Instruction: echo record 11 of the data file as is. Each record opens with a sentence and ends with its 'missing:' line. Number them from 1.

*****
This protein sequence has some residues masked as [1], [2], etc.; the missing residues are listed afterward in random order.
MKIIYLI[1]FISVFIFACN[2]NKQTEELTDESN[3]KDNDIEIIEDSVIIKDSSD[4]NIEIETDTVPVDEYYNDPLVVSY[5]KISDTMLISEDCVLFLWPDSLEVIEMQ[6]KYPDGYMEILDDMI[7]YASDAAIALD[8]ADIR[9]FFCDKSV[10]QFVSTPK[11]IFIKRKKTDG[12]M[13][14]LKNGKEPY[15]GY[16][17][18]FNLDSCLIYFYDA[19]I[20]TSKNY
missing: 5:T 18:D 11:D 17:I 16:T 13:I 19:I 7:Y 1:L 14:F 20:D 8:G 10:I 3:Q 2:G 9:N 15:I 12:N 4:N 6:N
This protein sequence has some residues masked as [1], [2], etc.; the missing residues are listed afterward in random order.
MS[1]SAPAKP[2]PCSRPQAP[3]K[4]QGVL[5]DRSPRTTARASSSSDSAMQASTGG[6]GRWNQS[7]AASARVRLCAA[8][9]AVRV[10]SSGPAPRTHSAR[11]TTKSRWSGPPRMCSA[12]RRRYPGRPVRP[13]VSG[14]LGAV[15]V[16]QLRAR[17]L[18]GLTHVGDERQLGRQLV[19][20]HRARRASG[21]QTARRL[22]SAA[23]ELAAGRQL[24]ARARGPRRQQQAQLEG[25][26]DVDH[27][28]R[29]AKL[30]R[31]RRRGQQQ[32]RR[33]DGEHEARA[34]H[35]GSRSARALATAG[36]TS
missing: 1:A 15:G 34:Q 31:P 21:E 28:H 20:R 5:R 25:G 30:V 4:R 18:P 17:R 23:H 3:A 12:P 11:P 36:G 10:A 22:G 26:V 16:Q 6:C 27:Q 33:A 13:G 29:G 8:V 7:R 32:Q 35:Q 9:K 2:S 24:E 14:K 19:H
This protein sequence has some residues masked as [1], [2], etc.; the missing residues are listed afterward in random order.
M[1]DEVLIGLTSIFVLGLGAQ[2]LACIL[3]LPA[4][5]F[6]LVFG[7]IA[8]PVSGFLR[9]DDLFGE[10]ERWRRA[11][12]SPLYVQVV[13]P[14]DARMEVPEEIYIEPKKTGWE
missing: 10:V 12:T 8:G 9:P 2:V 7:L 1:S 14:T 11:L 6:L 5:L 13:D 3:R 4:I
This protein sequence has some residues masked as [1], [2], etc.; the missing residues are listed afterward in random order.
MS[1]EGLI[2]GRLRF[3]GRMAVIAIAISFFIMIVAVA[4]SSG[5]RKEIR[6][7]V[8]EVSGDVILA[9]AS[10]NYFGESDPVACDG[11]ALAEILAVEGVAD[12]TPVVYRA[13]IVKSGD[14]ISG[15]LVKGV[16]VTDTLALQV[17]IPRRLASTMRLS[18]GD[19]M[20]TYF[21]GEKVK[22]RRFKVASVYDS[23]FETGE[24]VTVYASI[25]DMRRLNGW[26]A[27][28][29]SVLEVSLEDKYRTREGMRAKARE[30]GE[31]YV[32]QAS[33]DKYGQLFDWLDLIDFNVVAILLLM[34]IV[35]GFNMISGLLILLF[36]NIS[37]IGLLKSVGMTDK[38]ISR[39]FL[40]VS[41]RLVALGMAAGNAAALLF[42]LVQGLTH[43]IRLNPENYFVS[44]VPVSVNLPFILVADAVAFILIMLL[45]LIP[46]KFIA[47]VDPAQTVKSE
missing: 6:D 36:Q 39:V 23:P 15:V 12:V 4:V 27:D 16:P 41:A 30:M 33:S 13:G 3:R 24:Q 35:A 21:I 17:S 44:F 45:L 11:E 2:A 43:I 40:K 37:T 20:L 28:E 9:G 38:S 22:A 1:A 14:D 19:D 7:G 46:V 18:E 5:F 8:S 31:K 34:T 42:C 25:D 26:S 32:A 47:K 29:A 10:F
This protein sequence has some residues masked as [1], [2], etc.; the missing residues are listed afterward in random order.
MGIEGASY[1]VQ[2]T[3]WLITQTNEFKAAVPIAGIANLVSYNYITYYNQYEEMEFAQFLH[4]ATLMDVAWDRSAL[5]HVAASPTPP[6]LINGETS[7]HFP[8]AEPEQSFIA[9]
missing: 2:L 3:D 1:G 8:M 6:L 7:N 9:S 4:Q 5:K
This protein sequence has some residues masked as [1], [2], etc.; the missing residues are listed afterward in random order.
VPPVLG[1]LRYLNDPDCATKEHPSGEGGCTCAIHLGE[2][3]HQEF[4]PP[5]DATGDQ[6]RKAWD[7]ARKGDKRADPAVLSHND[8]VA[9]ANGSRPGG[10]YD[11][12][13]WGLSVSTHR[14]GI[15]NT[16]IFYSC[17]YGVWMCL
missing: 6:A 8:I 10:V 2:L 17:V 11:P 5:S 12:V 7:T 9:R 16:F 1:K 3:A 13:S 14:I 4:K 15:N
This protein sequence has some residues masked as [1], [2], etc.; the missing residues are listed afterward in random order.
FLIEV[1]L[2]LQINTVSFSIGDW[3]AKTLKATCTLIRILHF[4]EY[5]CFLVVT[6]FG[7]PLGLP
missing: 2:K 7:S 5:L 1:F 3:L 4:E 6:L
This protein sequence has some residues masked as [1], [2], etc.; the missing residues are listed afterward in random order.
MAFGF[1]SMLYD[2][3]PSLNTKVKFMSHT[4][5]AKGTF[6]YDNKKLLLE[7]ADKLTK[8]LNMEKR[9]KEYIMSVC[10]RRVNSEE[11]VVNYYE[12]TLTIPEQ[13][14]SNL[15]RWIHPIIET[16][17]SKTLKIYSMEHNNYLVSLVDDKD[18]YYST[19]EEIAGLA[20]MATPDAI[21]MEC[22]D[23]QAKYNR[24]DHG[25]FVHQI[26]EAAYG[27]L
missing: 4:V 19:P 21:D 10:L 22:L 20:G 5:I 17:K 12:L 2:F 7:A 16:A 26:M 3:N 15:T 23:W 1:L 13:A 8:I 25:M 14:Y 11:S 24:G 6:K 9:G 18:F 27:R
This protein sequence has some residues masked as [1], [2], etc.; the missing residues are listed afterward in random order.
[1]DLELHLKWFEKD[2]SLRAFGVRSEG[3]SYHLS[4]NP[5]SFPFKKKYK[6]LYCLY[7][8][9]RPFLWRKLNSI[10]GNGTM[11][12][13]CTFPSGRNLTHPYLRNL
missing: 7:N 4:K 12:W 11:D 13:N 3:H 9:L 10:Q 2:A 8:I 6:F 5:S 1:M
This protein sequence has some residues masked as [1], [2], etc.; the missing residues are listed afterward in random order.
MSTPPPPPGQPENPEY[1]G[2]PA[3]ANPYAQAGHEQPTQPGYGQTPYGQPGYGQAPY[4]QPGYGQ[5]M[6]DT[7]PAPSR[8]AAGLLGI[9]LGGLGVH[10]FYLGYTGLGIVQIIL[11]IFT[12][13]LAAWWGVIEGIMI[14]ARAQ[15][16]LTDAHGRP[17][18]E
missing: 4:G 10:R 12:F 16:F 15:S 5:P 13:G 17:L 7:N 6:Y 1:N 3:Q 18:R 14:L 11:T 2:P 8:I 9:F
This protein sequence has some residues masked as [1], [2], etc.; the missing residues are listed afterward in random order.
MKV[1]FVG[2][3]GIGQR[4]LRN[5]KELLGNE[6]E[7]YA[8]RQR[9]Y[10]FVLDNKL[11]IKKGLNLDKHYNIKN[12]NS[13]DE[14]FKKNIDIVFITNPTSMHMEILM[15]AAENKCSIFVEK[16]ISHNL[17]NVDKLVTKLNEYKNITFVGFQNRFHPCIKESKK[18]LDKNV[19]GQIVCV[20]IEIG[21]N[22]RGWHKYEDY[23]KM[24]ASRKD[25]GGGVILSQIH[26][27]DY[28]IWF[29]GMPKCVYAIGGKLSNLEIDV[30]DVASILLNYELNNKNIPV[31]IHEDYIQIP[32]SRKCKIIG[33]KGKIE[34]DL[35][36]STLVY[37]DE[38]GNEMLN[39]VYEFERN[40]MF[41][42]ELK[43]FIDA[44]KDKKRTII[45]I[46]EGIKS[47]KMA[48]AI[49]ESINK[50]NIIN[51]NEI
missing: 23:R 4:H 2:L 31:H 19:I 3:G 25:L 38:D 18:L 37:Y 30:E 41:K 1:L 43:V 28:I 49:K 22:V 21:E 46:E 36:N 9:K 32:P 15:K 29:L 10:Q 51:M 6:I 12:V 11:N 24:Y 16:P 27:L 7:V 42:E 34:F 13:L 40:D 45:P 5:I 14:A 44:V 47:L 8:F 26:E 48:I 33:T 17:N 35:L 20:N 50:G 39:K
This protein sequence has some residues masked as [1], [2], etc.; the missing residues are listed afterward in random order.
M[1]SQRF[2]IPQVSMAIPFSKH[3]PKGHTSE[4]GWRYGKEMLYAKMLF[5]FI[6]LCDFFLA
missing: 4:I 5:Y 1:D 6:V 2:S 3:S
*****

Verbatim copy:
This protein sequence has some residues masked as [1], [2], etc.; the missing residues are listed afterward in random order.
MKV[1]FVG[2][3]GIGQR[4]LRN[5]KELLGNE[6]E[7]YA[8]RQR[9]Y[10]FVLDNKL[11]IKKGLNLDKHYNIKN[12]NS[13]DE[14]FKKNIDIVFITNPTSMHMEILM[15]AAENKCSIFVEK[16]ISHNL[17]NVDKLVTKLNEYKNITFVGFQNRFHPCIKESKK[18]LDKNV[19]GQIVCV[20]IEIG[21]N[22]RGWHKYEDY[23]KM[24]ASRKD[25]GGGVILSQIH[26][27]DY[28]IWF[29]GMPKCVYAIGGKLSNLEIDV[30]DVASILLNYELNNKNIPV[31]IHEDYIQIP[32]SRKCKIIG[33]KGKIE[34]DL[35][36]STLVY[37]DE[38]GNEMLN[39]VYEFERN[40]MF[41][42]ELK[43]FIDA[44]KDKKRTII[45]I[46]EGIKS[47]KMA[48]AI[49]ESINK[50]NIIN[51]NEI
missing: 23:R 4:H 2:L 31:H 19:I 3:G 25:L 38:D 18:L 37:Y 30:E 41:K 1:L 43:V 28:I 49:K 22:V 21:E 46:E 36:N 9:K 32:P 15:K 29:L 10:Q 51:M 6:I 12:V 11:N 24:Y 16:P 27:L 7:V 42:E 34:F 13:L 40:D 45:P 5:I 14:A 44:V 47:L 8:F 26:E 48:I 33:T 17:N 35:L 20:N 50:G 39:K